Be wary of entering into Fixed Term contracts

Employers have in the past resorted to entering into fixed term contracts with employees and, when the contract period has lapsed, renewing such fixed term agreements, sometimes repeatedly. From an employer’s perspective, the advantages of this practice are obvious. The services of an employee who is hired on a fixed term contract can be terminated without complication and costly retrenchment costs. This practice has been the subject of much litigation in the labour courts.

This article will examine the amendments to the Labour Relations Act, in particular it will examine the current legal principles applicable to Temporary Employment Services (section 198A of the Labour Relations Amendment Act, 2014) and Fixed Term Contracts (section 198B of the Labour Relations Amendment Act, 2014).

SECTION 198B – FIXED TERM EMPLOYEES
Section 198B of the LRAA, introduced new provisions regarding the duration and status of fixed term contracts.
Section 198B of the LRRA states that an employer will not be able to employ an employee on a fixed term contract for longer than 3 (Three) months unless it can be shown that a longer fixed term period is justifiable (i.e. the nature of the work or due to an alternate justifiable reason).
Consequently, an employee who is employed for a period longer than 3 (Three) months, in the absence of a justifiable reason, will be deemed to be a permanent employee of that employer. Justifiable reasons may comprise one or more of the specified reasons listed in section 198B. These grounds include but are not limited to the following:

  1. Project Work;
  2. Non – Citizens who have been granted a work permit for a defined period;
  3. Replacement of another employee who is temporarily absent;
  4. Seasonal work; or
  5. Student / graduate interns.

In addition, should the fixed term contract run in excess of 2 (two) years, an employee would be entitled to receive severance pay, equal to 1 (One) weeks remuneration for every full year of service upon the termination of the employment based on operational reasons.

It should be noted that section 198B does not apply to an employee who earns in excess of the prescribed threshold contained within the Basic Conditions of Employment Act 75 of 1997, as amended (currently an amount of R 205 433.30 per annum).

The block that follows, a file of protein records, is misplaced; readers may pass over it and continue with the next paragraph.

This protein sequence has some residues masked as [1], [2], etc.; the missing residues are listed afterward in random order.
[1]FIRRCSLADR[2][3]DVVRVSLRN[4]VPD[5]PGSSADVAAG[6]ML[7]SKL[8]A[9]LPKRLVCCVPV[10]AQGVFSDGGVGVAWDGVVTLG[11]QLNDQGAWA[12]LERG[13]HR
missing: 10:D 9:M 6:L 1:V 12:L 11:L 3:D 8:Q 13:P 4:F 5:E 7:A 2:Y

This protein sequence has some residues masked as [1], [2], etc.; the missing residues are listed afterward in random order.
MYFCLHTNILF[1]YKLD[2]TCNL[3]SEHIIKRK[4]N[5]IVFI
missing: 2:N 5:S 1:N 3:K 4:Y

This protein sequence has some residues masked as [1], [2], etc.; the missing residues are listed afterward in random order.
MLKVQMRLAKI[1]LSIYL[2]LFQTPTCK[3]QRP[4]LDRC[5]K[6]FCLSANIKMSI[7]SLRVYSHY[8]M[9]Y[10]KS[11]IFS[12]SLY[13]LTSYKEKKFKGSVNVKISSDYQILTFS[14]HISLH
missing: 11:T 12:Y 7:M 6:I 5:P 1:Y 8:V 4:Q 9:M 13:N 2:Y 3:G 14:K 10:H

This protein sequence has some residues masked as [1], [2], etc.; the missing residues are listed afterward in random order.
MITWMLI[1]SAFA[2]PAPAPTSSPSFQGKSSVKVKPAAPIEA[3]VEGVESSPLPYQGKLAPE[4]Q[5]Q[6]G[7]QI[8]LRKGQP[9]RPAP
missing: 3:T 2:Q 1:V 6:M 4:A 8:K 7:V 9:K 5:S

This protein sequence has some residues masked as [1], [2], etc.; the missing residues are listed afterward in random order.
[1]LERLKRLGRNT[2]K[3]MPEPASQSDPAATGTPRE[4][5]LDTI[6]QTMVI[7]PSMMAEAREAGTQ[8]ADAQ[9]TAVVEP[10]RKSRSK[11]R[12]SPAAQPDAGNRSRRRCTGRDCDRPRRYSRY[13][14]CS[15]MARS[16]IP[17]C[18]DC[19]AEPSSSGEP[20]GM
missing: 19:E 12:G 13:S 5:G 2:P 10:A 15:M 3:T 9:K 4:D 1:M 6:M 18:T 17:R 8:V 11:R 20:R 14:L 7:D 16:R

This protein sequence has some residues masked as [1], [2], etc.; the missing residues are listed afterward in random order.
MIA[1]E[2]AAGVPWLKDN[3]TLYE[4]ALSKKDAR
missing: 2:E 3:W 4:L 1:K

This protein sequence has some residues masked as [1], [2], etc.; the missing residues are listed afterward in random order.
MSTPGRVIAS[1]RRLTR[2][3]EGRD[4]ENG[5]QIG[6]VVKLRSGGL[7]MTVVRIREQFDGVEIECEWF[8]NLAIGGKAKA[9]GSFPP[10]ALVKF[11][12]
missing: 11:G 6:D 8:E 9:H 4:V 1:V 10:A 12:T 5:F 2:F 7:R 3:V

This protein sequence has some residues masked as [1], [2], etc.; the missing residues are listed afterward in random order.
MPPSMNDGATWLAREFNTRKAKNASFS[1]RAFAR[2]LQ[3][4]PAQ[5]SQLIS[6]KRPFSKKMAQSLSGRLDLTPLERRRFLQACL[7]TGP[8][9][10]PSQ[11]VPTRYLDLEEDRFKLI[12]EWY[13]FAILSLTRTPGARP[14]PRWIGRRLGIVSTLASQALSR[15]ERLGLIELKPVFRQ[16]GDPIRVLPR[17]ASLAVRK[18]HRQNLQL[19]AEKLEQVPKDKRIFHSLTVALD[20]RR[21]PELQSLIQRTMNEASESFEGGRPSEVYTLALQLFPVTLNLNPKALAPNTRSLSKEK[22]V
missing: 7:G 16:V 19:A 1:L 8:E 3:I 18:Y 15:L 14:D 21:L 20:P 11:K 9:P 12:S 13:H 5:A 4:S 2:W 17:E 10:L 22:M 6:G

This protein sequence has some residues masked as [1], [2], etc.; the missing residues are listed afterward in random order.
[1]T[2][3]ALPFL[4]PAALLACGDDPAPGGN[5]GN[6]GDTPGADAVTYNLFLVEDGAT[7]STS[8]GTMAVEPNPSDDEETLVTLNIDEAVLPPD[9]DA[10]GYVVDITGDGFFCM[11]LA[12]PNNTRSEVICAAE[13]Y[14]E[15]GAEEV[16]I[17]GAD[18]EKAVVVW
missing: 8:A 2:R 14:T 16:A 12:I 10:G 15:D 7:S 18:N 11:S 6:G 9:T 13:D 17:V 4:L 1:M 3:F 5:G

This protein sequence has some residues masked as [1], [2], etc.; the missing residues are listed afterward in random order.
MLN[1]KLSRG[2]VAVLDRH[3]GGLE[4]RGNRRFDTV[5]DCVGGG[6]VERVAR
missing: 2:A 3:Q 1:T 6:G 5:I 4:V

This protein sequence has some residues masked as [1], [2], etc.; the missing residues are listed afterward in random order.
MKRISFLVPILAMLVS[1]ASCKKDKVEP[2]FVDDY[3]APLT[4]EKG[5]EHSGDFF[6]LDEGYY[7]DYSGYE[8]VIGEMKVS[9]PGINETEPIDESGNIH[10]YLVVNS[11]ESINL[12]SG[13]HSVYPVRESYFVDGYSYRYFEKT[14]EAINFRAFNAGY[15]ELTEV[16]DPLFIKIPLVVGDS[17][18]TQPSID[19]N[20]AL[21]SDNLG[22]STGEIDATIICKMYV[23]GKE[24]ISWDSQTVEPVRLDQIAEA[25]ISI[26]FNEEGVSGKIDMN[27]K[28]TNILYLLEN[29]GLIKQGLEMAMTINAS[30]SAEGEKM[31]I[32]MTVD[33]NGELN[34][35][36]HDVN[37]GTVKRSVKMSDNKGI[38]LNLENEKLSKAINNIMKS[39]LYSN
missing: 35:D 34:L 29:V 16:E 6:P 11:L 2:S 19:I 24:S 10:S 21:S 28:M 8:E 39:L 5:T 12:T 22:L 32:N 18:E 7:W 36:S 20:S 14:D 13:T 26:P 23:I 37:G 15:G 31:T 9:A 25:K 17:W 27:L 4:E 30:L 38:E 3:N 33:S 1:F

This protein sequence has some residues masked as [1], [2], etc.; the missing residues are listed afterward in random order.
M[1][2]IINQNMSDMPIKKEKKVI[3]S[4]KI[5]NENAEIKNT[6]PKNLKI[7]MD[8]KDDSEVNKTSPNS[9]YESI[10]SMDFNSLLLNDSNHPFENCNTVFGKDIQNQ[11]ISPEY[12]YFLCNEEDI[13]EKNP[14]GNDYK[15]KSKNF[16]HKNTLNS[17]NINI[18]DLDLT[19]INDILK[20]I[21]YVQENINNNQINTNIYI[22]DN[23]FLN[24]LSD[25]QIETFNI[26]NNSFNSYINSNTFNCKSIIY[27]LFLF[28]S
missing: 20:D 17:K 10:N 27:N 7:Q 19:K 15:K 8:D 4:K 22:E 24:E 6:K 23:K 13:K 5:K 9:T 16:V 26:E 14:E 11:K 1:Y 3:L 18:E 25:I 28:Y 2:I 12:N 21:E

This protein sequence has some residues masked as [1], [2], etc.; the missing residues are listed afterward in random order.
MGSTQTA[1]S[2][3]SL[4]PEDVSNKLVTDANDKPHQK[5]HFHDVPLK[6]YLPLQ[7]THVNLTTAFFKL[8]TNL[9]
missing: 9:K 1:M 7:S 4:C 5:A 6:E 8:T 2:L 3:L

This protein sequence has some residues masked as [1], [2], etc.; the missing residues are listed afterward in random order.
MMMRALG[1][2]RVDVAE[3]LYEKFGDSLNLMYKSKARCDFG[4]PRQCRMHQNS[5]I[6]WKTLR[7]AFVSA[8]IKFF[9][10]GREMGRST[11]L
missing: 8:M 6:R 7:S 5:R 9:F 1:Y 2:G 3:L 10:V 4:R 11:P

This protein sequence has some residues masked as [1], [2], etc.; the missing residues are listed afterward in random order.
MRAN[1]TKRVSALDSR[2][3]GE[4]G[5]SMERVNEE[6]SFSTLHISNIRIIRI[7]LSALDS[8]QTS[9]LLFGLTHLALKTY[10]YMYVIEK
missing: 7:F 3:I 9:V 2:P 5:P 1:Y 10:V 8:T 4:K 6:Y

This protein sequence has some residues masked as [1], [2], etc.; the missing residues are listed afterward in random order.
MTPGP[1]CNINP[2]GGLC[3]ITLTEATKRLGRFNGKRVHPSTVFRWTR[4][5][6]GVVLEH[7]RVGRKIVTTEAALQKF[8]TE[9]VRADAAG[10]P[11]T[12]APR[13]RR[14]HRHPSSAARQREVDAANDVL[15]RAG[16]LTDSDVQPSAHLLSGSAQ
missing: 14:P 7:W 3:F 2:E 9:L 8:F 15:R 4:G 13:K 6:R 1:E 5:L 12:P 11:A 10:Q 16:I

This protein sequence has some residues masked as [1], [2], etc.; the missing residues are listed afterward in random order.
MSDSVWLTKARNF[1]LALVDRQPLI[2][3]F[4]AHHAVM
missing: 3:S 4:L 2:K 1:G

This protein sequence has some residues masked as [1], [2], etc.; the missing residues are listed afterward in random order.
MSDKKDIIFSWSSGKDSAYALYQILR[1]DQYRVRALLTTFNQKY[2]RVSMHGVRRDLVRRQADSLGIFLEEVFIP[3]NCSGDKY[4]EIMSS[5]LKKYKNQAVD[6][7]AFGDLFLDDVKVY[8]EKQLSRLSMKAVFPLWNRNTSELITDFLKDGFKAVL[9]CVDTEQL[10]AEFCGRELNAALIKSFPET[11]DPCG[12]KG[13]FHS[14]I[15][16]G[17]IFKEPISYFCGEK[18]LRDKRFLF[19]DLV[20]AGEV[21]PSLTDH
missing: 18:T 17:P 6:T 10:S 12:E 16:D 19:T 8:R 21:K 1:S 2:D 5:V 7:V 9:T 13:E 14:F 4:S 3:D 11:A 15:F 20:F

SECTION 198A – EMPLOYEES EMPLOYED BY A TEMPORARY EMPLOYMENT SERVICE / LABOUR BROKERS
Section 198A introduces a number of restrictions on the use of individuals supplied by Temporary Employment Services (“TES”), commonly known as labour brokers.

The Labour Relations Amendment Act, 2014 (“LRAA”) states that where an individual is utilised by a client of a TES for a period exceeding 3 (three) months, such individual will be deemed to be the employee of the client unless the employee:

  • earns in excess of the prescribed threshold;
  • where the individual is employed as substitute for an employee who is temporarily absent; or
  • the individual is engaged in temporary work as determined by a sectoral determination, bargaining council or the Minister of Labour.

Thus, an employee who earns below the prescribed threshold and who is not performing temporary services as defined in section 198A, will be deemed to be the employee of the client and not the TES. In addition, the employee will be deemed to be a permanent employee of the client and may therefore not be treated “less favourably” than employees of the client. This means that the employee must have the same employment conditions as all the other employees of the client (including leave entitlements, bonuses etc.)

In light of the fact that the definition of “services” and/or “work”, in section 198 of the Labour Relations Act and section 198A of the LRAA, is not elaborated on (and the LRAA only being recently implemented) one will have to wait for an authoritative interpretation of section 198 and section 198A being handed down by the Labour Court, to determine whether and under what circumstances an employee will be deemed to be performing “services” and/or “work for the client”.

The courts are likely to apply, one or all of the judicial tests (i.e. Control Test, Dominant Impression Test etc.) developed in terms of the Labour Law to determine whether parties are indeed “employers” and “employees” within the meaning of the applicable statute and/or common law.
The LRAA has been effective from 1 January 2015 and employers had 3 (Three) months from 1 January 2015 to comply with the amendments.

Christina Pfalzgraf, Candidate Attorney